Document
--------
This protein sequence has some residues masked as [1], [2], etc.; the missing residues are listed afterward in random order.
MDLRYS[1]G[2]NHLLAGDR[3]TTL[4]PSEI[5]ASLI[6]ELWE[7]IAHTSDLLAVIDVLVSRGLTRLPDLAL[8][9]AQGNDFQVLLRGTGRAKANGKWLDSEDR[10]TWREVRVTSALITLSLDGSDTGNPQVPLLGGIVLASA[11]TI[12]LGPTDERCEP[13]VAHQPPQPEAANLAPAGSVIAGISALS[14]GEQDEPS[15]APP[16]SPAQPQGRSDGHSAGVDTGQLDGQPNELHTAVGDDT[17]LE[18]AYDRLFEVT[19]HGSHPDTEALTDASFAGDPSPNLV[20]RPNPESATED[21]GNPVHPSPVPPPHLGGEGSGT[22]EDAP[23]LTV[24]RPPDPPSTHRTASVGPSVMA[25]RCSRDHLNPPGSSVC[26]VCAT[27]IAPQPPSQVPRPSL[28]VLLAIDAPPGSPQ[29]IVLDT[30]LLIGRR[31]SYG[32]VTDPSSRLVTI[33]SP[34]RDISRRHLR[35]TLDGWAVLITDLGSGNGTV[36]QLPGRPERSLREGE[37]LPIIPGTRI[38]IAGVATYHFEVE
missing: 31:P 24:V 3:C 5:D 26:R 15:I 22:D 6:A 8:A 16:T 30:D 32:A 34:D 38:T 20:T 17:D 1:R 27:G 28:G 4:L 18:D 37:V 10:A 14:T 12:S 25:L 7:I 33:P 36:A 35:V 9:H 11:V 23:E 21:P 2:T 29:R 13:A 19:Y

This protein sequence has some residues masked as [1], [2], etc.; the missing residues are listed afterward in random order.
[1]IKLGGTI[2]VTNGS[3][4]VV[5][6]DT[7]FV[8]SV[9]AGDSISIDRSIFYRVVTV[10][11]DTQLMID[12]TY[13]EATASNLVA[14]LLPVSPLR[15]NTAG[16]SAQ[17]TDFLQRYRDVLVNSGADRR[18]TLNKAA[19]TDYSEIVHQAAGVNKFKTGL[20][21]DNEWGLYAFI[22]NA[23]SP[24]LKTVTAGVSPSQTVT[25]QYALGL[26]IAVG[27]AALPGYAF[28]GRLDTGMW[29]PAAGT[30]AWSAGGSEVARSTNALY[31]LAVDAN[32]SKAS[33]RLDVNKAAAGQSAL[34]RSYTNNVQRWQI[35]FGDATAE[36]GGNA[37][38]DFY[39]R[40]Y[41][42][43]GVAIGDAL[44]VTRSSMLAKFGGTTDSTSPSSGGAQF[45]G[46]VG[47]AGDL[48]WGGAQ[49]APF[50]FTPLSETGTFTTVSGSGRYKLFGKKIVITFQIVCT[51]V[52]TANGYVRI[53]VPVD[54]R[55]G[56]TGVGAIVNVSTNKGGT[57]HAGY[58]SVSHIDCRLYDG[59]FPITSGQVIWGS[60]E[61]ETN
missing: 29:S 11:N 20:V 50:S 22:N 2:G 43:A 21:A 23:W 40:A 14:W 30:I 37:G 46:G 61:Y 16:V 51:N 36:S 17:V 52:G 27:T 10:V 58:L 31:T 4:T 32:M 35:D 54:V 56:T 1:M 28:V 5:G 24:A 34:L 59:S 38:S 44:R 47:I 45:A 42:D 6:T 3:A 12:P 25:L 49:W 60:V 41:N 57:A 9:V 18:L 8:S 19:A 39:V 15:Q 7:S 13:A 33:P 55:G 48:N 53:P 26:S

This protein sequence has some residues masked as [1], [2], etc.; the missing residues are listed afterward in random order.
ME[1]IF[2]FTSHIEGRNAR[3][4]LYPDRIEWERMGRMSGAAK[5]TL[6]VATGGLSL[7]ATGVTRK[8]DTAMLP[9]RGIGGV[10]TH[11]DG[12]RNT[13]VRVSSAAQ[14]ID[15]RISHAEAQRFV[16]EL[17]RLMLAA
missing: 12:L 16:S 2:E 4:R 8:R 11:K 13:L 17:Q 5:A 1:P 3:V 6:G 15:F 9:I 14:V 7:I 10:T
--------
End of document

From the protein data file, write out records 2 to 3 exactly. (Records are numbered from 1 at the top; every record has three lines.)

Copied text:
This protein sequence has some residues masked as [1], [2], etc.; the missing residues are listed afterward in random order.
[1]IKLGGTI[2]VTNGS[3][4]VV[5][6]DT[7]FV[8]SV[9]AGDSISIDRSIFYRVVTV[10][11]DTQLMID[12]TY[13]EATASNLVA[14]LLPVSPLR[15]NTAG[16]SAQ[17]TDFLQRYRDVLVNSGADRR[18]TLNKAA[19]TDYSEIVHQAAGVNKFKTGL[20][21]DNEWGLYAFI[22]NA[23]SP[24]LKTVTAGVSPSQTVT[25]QYALGL[26]IAVG[27]AALPGYAF[28]GRLDTGMW[29]PAAGT[30]AWSAGGSEVARSTNALY[31]LAVDAN[32]SKAS[33]RLDVNKAAAGQSAL[34]RSYTNNVQRWQI[35]FGDATAE[36]GGNA[37][38]DFY[39]R[40]Y[41][42][43]GVAIGDAL[44]VTRSSMLAKFGGTTDSTSPSSGGAQF[45]G[46]VG[47]AGDL[48]WGGAQ[49]APF[50]FTPLSETGTFTTVSGSGRYKLFGKKIVITFQIVCT[51]V[52]TANGYVRI[53]VPVD[54]R[55]G[56]TGVGAIVNVSTNKGGT[57]HAGY[58]SVSHIDCRLYDG[59]FPITSGQVIWGS[60]E[61]ETN
missing: 29:S 11:N 20:V 50:S 22:N 2:G 43:A 21:A 23:W 40:A 14:W 30:I 37:G 46:G 61:Y 16:V 51:N 36:S 17:V 52:G 27:T 10:V 58:L 31:T 4:T 32:M 35:D 54:V 56:T 1:M 28:V 5:G 24:A 34:L 59:S 38:S 44:R 47:I 45:A 42:D 6:T 3:A 12:P 25:L 49:W 60:V 41:N 57:A 9:V 18:L 8:S 19:A 39:V 15:Q 7:S 13:A 33:P 55:G 48:N 53:P 26:S

This protein sequence has some residues masked as [1], [2], etc.; the missing residues are listed afterward in random order.
ME[1]IF[2]FTSHIEGRNAR[3][4]LYPDRIEWERMGRMSGAAK[5]TL[6]VATGGLSL[7]ATGVTRK[8]DTAMLP[9]RGIGGV[10]TH[11]DG[12]RNT[13]VRVSSAAQ[14]ID[15]RISHAEAQRFV[16]EL[17]RLMLAA
missing: 12:L 16:S 2:E 4:R 8:R 11:K 13:L 17:Q 5:A 1:P 3:V 6:G 15:F 9:I 14:V 7:I 10:T